CGD Policy Blogs
Two years ago, I blogged weightily about the Grameen Bank's deteriorating loan portfolio. In the second half of 2009, its repayment rate---fraction of amounts due actually paid---fell from 97.81% to 96.55%.That was hardly catastrophic in itself, but marked the sharpest drop for that indicator in its publicly recorded history.
I contributed a post to CGAP's blog yesterday that summarizes the evidence to date from the randomized trials of microcredit and microsavings. Just in the last six months, enough new studies have appeared from diverse locales that we can begin to generalize. It's an important moment.
So if you're a regular follower of this blog, I encourage you to read the post. It contains things I haven't written here. The core is a couple of tables distilling the results.
Dina Pomeranz of the Harvard Business School will come to CGD next Wednesday (April 18) for a brownbag lunch presentation of the latest randomized study of the impact of microsavings. The preliminary results are encouraging: savings accounts do indeed appear to help people "smooth consumption," i.e., manage the financial vicissitudes of life.
In the history chapter of my book, I document how ancient is the practice of joint liability---especially if that term includes any time one person cosigns another's promissory note. Jonathan Swift made small loans in the 1720s to "industrious trademen" who could produce two co-signers to vouch for them. No collateral was needed. Starting around 1910, Arthur Morris applied the same formula to build a banking empire in the southeast and midwest of the United States, with loans starting at $100.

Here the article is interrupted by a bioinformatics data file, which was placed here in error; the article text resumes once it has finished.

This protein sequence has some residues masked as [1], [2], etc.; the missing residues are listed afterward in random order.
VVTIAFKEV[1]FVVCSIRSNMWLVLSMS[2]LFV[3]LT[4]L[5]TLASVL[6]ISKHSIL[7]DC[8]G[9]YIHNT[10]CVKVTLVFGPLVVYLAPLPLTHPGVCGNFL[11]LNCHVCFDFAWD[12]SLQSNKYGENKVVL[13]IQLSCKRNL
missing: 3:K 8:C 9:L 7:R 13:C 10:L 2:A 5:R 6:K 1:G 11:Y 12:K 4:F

Of all the microfinance network groups, none has shown more commitment to studying of the impact of its activities than Freedom from Hunger. Under the leadership of Christopher Dunford for 20 years, FfH has commissioned a series of studies using various methodologies. You won't find much mention of them in my book because they have not been as credible is the more recent randomized ones. But I respect the culture of FfH nonetheless.